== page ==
When the fruit is on the bottom, the heat releases steam which is trapped under the batter, essentially steaming the fruit. The fruit winds up nice and soft and delicious. When the fruit is on the top, it’s more of a traditional baking process. The fruit is still soft inside, but has a little more texture (and is also delicious).
When you bake with fruit on top, the cake itself tends to rise up around the fruit a bit, so it’s not quite as pretty coming out of the oven as it is when the cake goes into the oven, but it’s so good that I promise, no one will mind if it doesn’t look quite so stunning.
Classic Vanilla Coffee Cake
The base of our blueberry peach coffee cake is a standard vanilla coffee cake. It’s delicious on its own – no mix-ins needed!
We’re going to start by creaming together the butter and sugar before adding in eggs, and then alternating adding in the flour and the milk.
The resulting batter will be thick – and this is by design! Have you ever wondered why fruit often seems to “sink” into some cakes, while staying evenly distributed in others? How do we make sure the fruit in this cake stays on top of the batter instead of falling down to the bottom? We can answer this with my favorite subject… kitchen chemistry!
Whether or not fruit sinks into a cake batter depends on the viscosity of the batter. Viscosity is a measurement of a fluid’s resistance to flow. The thicker the cake batter, the more viscous it is: the molecular makeup of the liquid results in a lot of internal friction. A thick cake batter with high viscosity prevents fruit from sinking down into the batter while the cake bakes.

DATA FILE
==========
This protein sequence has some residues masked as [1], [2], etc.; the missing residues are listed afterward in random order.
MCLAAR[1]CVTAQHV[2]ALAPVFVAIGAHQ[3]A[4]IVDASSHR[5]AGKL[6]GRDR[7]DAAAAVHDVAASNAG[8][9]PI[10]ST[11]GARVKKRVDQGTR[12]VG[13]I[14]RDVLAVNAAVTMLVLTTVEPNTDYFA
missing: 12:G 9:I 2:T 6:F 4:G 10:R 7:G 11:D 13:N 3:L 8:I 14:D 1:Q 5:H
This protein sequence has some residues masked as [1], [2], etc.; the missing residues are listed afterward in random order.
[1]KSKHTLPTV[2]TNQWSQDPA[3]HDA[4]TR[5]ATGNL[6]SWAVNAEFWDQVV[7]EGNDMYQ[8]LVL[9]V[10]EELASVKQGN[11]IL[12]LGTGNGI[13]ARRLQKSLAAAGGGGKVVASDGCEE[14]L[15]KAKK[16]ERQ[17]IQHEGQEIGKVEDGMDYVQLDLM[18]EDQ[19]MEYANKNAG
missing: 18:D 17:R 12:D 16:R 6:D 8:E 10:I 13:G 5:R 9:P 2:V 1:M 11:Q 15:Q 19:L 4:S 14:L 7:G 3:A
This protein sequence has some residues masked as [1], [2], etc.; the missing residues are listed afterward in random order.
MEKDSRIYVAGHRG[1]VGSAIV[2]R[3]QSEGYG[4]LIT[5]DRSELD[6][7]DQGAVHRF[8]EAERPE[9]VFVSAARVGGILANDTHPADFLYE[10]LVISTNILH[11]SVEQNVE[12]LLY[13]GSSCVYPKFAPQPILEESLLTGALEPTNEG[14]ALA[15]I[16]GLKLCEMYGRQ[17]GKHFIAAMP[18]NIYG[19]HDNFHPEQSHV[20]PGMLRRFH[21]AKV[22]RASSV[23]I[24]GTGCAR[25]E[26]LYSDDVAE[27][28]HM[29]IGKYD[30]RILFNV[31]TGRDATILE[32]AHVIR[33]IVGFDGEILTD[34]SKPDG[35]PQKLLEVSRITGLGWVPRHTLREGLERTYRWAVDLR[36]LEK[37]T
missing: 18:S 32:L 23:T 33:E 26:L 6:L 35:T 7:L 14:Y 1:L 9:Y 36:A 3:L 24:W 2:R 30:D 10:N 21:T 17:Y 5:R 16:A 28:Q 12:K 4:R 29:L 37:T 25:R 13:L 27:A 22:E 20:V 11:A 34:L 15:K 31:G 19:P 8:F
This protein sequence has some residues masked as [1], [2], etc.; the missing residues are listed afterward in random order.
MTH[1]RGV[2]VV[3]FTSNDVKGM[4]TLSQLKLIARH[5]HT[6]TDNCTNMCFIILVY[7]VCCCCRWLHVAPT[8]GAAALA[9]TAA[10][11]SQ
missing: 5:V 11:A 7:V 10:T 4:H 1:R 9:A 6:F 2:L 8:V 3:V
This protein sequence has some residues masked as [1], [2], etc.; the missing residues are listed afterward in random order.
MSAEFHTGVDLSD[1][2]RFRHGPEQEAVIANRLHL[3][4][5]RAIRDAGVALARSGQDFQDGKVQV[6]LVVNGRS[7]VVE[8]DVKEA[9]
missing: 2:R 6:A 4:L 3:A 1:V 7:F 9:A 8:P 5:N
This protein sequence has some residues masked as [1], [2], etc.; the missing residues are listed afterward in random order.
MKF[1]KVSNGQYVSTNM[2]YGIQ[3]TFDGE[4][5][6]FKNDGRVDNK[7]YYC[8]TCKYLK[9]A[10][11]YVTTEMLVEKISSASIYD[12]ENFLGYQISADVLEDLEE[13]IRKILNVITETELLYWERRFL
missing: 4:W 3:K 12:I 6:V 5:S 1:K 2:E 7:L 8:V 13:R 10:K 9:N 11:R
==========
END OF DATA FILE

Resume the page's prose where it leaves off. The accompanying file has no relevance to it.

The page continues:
Of course, it’s not as simple as adding more flour or using less liquid for your favorite cake recipe – we have to develop a recipe with a specific balance of ingredients. This blueberry peach coffee cake is just the right viscosity to prevent your fruit from sinking down into the batter!
Recommended Tools to Make Blueberry Peach Cake
- 9-Inch Springform Pan: While you can make this in a normal 9-inch pan, a springform pan makes removing the cake super easy without disturbing the fruit baked on the top.
- Stand Mixer: You can use either a stand mixer or a hand mixer, but this stand mixer is the ultimate workhorse of my kitchen.